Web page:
Streep represents why I came to L.A.: to make a difference, to tell stories that convey something, to find meaning in my work. I soon found out that anyone who’s making art is funding it themselves. Art is poverty. La La Land is business: massive, gorgeous, fun, and thin.

But even as Streep nearly wept for the country from her place on stage, The Globes, as all awards shows, speak for themselves.  Hollywood values entertainment more than truth. La La Land, a love letter to L.A. celebrates, as the L.A. Times observed, “the one thing Hollywood loves, itself.”  Hollywood blusters and preens. It spends sums of money that rival the GDP of most countries on films about nothing. It’s a business that serves, quite self-consciously, as an opioid to the masses, which the masses consume with vigor.

And on the sixth day the slave drank to forget

Slave owners gave their slaves one day off a week. On that day the owner supplied the slave all the alcohol he wanted. In this way, the owner correctly concluded, the slave imprisoned himself. If a slave didn’t have time to think about his plight, he might not develop the imagination to escape it.

I always think about the slave owner and the slave whenever I see billboards advertising movies like La La Land. Inoculate the masses so they don’t develop the imagination to demand movies that feature real life heroes, people who truly inspire the working class to believe in themselves and take back the houses, jobs, and savings they’ve lost. Manchester By The Sea stars a troubled Casey Affleck who’s lost everything. I loved this film. It won one award: Best Actor.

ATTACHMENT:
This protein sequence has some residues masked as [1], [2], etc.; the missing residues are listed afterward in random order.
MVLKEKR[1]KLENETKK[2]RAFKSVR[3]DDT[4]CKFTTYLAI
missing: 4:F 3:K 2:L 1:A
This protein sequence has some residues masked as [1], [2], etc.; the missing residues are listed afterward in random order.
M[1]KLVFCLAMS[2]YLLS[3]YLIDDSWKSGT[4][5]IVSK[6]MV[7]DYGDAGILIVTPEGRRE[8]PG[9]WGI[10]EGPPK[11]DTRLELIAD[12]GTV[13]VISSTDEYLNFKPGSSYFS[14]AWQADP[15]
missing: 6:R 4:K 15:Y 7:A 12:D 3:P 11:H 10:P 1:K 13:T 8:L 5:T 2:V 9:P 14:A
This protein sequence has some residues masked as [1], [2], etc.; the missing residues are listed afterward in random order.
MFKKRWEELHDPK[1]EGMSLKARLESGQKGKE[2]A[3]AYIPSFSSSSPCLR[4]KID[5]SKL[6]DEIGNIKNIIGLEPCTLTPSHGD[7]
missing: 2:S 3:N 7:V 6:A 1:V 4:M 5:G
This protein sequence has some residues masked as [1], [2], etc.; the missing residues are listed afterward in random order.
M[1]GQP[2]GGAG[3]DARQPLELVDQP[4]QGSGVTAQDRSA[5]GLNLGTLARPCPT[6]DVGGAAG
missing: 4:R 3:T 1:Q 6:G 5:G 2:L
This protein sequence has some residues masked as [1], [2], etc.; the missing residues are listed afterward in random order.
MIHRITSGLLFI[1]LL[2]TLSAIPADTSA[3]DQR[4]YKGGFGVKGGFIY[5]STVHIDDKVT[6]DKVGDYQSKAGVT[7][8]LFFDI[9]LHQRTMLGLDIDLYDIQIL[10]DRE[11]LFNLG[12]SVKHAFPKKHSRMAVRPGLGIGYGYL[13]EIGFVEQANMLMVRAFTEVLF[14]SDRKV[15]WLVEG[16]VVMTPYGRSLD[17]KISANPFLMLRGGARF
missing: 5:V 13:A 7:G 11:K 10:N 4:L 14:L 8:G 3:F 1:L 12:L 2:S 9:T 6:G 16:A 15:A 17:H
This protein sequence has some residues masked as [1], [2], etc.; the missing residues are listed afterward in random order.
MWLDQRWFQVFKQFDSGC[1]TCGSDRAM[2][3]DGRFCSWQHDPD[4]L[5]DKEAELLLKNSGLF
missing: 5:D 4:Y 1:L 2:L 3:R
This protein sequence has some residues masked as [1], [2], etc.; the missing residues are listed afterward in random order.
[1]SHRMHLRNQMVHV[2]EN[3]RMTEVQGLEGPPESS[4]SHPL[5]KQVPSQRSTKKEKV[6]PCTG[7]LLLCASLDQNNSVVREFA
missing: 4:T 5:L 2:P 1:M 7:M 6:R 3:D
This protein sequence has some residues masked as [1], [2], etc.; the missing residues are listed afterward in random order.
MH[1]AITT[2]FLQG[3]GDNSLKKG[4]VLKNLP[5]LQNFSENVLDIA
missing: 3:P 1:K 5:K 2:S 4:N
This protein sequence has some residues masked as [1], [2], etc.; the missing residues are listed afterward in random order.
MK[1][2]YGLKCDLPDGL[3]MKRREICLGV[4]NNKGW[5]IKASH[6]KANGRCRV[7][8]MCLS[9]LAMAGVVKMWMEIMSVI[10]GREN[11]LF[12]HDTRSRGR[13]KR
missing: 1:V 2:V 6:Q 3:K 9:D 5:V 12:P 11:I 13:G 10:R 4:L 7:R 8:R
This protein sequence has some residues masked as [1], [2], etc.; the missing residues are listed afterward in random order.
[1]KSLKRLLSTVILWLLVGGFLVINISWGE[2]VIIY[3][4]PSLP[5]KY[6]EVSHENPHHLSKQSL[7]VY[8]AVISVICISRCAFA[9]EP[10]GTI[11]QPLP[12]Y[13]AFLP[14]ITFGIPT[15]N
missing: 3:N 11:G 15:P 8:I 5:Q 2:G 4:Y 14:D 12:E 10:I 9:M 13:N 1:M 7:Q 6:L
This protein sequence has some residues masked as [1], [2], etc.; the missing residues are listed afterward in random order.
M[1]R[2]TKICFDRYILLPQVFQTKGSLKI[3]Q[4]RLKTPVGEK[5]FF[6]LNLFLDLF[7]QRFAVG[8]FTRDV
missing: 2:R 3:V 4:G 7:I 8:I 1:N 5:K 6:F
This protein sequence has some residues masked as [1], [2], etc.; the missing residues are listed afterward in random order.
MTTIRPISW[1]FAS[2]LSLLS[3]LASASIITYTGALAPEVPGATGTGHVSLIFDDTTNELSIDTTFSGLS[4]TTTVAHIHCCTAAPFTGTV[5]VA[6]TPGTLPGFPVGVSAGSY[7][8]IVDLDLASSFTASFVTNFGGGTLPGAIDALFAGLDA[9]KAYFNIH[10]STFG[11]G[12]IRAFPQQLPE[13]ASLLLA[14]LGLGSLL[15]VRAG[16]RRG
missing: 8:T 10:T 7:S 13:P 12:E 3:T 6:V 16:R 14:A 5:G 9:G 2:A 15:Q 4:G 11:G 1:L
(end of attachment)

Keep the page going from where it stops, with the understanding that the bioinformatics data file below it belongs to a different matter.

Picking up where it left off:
Andy Cohen, architect of the Housewive’s franchise and arguably the father of reality television, told the New York Times he didn’t make people want what he produced, he just gave them what they wanted before they knew they wanted it. He predicted Donald Trump’s win. He understood what Donald Trump knows, entertain the people and they enslave themselves to your programming.

Deep Talk and Shallow Tales